Under the horrific conditions of slavery, the slave mother can’t control what is done with and to her body. Though Sethe’s mother is not the first mother we are introduced to in Beloved, she is chronologically (besides Baby Suggs) the first mom that breastfeeds, or rather is denied the right, to breastfeed her baby. A slave owner owns Sethe and her mother. Sethe recalls her mother working in the fields all day long, even “if the moon was bright they worked by it’s light” (Morrison, 72). Slavery commanded Sethe’s mom–and her body–to work in the fields. Also, her daughter, Sethe, legally belongs to someone else as a piece of property. Thus, Sethe’s mom was completely stripped of her and her body’s right to breastfeed her child (who is not “hers”). Sethe recalls, “She must have nursed me two or three weeks–that’s the way the others did” (Morrison, 72). Sethe’s mom nurses her baby for less than a month, which leaves Sethe’s body insufficiently fed and proving that “a slave cannot ‘own’…her milk” (Mock, 118). Although Sethe’s mom does not own her body and the milk that comes with it, Morrison wants readers to see how she is able to claim back ownership of her breasts and the purpose they are supposed to serve for Sethe. When Sethe is a baby, her mom “lifted her breast” to show her daughter “a circle and a cross burnt right in the skin. She said, “‘This is your ma’am. This,’ and she pointed. ‘I am the only one got this mark now.’” (Morrison, 72). As an owned piece of property, Sethe’s mom can’t feed her child with the milk made from her own body. Thus, she finds a way to not only reclaim a connection with her daughter, but to reclaim her body. The branded mark under her ribs is a painful reminder that she is not her own person. A slave owner has power over Sethe’s mom, and has marked her as his property. But Sethe’s mom transforms the branded symbol into something useful. She points to her body and tells Sethe, “you can know me by this mark” (Morrison, 72). She uses the scar to restore her owned body and to empower herself as a mother. Now the mark, rather than being a sign of pain and slavery, demonstrates how Sethe will remember her mother.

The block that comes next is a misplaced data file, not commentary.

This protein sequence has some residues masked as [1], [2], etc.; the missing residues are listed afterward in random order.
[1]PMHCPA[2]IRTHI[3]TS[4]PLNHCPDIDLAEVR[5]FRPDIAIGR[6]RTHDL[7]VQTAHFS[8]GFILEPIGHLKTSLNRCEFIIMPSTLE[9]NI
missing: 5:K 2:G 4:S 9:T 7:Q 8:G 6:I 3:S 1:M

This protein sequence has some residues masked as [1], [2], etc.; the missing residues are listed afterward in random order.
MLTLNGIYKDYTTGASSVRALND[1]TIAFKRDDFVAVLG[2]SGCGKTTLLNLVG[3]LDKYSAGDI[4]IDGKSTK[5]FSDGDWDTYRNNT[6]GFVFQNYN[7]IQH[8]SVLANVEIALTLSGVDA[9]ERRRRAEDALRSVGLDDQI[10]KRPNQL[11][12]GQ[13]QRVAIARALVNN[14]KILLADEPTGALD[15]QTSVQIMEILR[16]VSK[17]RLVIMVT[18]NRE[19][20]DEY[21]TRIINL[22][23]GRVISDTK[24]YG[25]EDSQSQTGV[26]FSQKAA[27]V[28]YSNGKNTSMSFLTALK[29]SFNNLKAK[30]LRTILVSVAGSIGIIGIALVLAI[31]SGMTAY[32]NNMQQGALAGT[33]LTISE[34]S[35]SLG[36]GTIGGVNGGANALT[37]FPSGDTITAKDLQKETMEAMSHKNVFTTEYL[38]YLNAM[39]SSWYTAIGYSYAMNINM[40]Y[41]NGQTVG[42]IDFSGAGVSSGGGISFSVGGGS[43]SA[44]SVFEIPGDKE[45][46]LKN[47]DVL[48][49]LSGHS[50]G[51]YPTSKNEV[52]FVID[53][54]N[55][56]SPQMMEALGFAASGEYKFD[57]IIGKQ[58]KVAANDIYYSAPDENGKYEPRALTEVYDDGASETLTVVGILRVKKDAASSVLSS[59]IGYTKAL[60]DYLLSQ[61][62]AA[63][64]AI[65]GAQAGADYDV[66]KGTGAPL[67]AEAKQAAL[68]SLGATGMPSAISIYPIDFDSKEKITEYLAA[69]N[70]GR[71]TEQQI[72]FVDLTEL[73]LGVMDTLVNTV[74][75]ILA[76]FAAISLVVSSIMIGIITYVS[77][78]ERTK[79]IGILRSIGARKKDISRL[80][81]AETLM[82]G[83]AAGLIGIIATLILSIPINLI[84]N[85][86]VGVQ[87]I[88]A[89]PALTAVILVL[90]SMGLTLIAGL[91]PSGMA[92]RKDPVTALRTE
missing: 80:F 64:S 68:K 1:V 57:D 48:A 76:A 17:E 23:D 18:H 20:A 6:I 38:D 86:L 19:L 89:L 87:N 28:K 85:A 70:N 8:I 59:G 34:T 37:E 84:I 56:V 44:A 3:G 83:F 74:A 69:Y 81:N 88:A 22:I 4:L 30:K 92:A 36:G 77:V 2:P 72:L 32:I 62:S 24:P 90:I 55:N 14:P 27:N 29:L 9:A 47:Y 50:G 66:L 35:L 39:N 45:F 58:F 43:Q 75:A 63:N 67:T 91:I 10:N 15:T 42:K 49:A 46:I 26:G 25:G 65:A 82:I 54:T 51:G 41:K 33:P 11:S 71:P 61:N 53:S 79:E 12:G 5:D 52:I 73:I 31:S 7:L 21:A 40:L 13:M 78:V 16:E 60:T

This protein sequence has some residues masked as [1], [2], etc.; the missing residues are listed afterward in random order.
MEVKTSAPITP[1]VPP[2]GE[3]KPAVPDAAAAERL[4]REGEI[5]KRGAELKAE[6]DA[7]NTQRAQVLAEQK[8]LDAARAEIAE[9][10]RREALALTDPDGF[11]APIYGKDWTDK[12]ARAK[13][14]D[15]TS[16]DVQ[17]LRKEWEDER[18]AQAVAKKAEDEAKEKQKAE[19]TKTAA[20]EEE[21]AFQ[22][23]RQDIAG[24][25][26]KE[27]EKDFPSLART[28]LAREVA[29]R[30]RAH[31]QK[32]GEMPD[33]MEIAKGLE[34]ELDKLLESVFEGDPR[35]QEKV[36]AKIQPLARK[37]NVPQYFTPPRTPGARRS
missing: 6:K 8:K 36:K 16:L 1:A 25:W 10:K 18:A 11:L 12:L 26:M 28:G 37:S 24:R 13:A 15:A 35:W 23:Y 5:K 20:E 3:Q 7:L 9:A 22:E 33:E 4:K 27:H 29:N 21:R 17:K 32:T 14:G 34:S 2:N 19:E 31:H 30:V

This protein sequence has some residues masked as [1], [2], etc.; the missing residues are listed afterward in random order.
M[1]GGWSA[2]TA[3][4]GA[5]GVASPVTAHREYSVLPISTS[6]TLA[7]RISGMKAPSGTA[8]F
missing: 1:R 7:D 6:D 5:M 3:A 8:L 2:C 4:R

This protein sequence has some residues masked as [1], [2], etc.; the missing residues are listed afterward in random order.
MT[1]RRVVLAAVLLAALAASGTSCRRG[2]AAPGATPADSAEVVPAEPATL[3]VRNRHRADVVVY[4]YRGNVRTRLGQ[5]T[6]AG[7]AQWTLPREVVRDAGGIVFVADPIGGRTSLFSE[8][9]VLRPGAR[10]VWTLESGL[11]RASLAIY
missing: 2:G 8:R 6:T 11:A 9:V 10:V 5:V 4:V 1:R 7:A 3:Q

Like Sethe’s mom, Sethe’s body and breastmilk are owned under the institution of slavery. But again, Morrison restores the body and milk back to Sethe, the owner. One of the most brutal scenes in Belovedis when School Teacher’s nephews rape Sethe and suckle her breast milk. The nephews extremely violate Sethe’s body, but when she retells the incident to Paul D., the first words that come out of her mouth are: “Those boys came in here and took my milk” (Morrison, 19). Sethe experiences rape, but she “insists on drawing [Paul D.] back to the ultimate horror she experienced as a woman and mother in a violation worse than genital rape” (Mock, 122). As a woman and a mother, Sethe values her body for how it can provide for her children, she “insists on having, possessing the one last thing that a slave woman could own–her children who will taste her milk, and only her milk” (Christian, 42). Therefore, more horrifying than the physical rape is the act of taking her source of motherly provision. As a slave, breast milk is the one thing Sethe can physically own and nurture her kids with. Morrison reveals that Sethe is able to claim back her body and what it contains as she reaches the 124 house. Sethe’s babies escape Sweet Home ahead of their mother, and Sethe is alone and pregnant as she journeys to 124. Besides keeping her unborn baby safe, “All [Sethe] knew was [she] had to get [her] milk to [her] baby girl,” (Morrison, 19) and “She would get that milk to her baby girl if she had to swim” (Morrison, 97). Although the nephews’ actions inform Sethe that her body and milk are not her own, Sethe is determined to reclaim her body by physically bringing milk to her “crawling-already?” baby. Morrison, like with Sethe’s mom, exposes Sethe’s own restoration when she arrives at 124. Upon her arrival, “The crust from her nipples Baby softened with lard and then washed away. By dawn the silent baby woke up and took her mother’s milk” (Morrison, 109). Here, Sethe’s body is healed while simultaneously the “crawling-already?” baby receives milk. Although Sethe’s body is legally owned and her breast milk is taken from her, Morrison creates a path to ownership when ownership should not be possible.